Prolonged sublethal exposure to the protein phosphatase inhibitor microcystin-LR results in multiple dose-dependent hepatotoxic effects

Philip F. Solter, Gordon K. Wollenberg, Xuan Huang, Fun S. Chu, Maria T. Runnegar

Research output: Contribution to journalArticlepeer-review

Abstract

The purpose of this study was to relate dose-dependent hepatotoxicity stemming from prolonged exposure to sublethal concentrations of the cyclic heptapeptide microcystin-LR (Mcyst) to hepatic Mcyst concentrations and protein phosphatase activity. Mcyst is a potent inhibitor of protein phosphatase types 1 and 2A (PP1 and PP2A). Twenty male Sprague-Dawley rats were infused continuously with 0, 3, 6, or 9 μg Mcyst/day for 28 days using intraperitoneal mini-osmotic pumps containing highly purified toxin or saline. At the end of 28 days, dose-dependent increases in several serum biochemical tests including sorbitol dehydrogenase, aspartate aminotransferase, γ-glutamyl transferase, alkaline phosphatase, and bile acids had occurred. Serum albumin decreased in a dose-dependent fashion. Liver activity of both PP1 and PP2A decreased in a dose-dependent manner, but with a relatively greater effect on PP2A than PP1. Liver cytosol Mcyst concentrations, measured by direct competitive ELISA, also increased in a dose-dependent manner, although at a higher rate than would be predicted from the incremental increase in dose given. This disproportional increase is suggestive of the bioaccumulation of Mcyst with increasing dose. Histopathological abnormalities included hepatocellular apoptosis and cytosolic vacuolation of principally zone 3 hepatocytes. Immunohistochemical stains revealed Mcyst predominantly within pericanalicular regions of zone 3 hepatocytes. It was concluded that prolonged exposure to sublethal concentrations of Mcyst results in multiple dose-dependent hepatotoxic effects that correspond to decreased hepatic serine/threonine protein phosphatase activity and increasing cytosolic Mcyst concentrations. The disproportional increase of hepatic Mcyst concentrations observed may suggest the bioaccumulation of toxin and an increasing relative risk of hepatotoxicity with increasing dose.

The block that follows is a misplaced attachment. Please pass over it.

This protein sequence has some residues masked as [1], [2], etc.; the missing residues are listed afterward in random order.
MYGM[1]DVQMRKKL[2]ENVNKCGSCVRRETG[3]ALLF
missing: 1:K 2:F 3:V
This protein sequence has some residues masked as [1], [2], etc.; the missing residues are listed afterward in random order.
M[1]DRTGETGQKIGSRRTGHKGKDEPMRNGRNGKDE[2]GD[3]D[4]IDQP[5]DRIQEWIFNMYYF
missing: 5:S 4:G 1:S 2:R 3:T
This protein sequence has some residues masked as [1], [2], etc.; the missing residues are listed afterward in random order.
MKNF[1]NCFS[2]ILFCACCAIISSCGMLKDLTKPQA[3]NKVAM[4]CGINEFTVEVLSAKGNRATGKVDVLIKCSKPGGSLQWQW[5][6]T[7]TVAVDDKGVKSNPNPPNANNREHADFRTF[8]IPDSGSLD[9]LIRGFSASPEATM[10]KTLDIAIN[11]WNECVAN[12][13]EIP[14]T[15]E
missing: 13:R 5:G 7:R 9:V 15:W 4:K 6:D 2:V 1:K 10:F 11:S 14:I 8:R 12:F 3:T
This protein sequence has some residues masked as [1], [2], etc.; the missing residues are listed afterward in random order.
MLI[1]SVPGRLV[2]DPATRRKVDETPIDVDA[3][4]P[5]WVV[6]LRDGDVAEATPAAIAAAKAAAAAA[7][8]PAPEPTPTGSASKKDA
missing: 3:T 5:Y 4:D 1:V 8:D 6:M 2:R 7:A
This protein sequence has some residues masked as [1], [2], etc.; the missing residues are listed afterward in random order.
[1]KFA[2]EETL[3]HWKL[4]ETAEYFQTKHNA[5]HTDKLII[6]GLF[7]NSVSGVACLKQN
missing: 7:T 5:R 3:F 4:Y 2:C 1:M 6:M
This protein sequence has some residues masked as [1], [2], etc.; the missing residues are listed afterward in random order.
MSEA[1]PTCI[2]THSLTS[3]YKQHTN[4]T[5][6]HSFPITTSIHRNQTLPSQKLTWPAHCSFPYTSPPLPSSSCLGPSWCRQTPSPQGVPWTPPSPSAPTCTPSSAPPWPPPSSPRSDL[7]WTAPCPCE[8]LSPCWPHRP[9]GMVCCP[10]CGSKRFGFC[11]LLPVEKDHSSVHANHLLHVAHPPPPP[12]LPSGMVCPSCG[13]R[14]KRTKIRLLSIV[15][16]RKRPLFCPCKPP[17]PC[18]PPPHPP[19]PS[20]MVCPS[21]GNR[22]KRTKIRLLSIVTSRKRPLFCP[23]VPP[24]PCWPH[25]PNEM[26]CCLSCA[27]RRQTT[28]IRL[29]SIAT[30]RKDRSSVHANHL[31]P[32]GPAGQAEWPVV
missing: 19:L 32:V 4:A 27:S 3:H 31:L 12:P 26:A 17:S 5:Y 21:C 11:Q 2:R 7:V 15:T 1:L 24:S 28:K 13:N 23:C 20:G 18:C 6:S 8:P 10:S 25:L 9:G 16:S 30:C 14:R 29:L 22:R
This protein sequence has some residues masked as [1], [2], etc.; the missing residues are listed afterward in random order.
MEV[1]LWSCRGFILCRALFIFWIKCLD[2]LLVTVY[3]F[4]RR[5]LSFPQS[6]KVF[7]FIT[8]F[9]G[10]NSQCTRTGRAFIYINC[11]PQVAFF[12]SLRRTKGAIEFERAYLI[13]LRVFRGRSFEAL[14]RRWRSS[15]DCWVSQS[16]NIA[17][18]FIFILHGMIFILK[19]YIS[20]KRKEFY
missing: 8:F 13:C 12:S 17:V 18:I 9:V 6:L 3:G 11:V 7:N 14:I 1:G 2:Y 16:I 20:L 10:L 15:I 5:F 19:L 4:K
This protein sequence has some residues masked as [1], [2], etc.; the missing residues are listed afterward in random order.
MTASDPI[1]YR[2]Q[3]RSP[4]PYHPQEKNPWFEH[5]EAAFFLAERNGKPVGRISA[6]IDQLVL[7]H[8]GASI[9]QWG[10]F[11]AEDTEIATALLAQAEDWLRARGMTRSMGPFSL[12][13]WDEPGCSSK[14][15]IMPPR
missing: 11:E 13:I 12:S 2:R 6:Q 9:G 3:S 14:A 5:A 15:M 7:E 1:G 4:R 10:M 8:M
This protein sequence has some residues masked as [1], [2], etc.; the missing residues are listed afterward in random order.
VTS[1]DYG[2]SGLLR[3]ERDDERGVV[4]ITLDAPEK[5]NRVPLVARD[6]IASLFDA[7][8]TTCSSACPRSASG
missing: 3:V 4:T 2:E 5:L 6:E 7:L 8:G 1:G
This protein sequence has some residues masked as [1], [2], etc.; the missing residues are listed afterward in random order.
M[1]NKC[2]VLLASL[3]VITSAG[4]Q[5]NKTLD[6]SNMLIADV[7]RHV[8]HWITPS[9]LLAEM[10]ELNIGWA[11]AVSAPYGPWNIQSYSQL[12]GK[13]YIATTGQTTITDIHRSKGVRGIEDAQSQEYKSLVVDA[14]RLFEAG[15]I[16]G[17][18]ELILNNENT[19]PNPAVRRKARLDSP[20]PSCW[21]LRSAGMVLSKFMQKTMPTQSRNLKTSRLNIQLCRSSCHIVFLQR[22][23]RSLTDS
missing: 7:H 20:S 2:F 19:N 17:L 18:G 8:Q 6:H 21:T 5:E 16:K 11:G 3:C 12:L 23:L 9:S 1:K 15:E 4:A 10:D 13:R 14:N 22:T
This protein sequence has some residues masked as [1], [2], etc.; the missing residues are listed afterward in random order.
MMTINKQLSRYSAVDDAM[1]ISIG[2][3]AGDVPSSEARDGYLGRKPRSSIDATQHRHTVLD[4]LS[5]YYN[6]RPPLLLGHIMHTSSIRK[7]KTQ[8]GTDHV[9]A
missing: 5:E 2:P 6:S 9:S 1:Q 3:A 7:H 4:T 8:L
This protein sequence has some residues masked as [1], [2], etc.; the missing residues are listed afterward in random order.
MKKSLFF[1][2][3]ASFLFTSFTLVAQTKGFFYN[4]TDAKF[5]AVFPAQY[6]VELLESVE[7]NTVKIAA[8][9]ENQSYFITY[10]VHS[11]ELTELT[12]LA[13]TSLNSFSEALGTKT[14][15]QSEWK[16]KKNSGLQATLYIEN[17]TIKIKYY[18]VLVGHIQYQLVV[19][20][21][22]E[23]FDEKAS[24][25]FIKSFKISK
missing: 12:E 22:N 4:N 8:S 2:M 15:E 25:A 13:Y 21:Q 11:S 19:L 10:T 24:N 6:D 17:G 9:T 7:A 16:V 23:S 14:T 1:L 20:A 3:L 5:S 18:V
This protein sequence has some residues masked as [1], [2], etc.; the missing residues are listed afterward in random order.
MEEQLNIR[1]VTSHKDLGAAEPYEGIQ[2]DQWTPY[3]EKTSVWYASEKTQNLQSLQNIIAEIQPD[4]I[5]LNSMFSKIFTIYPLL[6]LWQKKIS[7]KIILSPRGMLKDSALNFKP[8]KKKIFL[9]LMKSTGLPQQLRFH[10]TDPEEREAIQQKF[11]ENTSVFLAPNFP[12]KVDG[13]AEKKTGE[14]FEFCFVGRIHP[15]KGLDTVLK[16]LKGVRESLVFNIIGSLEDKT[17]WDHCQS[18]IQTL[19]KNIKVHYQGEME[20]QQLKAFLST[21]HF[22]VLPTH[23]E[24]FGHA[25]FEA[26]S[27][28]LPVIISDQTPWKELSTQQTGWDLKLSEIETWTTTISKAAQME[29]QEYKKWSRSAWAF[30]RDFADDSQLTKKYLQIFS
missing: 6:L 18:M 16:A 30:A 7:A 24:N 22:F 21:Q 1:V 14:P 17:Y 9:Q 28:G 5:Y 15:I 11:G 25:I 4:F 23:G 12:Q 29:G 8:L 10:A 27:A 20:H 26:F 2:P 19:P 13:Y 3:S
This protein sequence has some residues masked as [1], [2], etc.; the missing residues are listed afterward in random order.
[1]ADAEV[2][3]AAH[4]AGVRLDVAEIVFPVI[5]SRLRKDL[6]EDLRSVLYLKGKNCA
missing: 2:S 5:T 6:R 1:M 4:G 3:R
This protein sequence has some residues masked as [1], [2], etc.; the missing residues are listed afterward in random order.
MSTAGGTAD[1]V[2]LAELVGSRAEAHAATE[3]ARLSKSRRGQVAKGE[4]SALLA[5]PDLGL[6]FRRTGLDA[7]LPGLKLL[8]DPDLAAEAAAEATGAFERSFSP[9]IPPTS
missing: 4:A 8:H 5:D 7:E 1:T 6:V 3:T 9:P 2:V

Original languageEnglish (US)
Pages (from-to)87-96
Number of pages10
JournalToxicological Sciences
Volume44
Issue number1
DOIs
StatePublished - Jul 1998

Keywords

  • Apoptosis
  • Histopathology
  • Immunohistochemistry liver
  • Microcystin- LR
  • Protein phosphatase
  • Rats
  • Serum biochemistry
  • Toxin

ASJC Scopus subject areas

  • Toxicology

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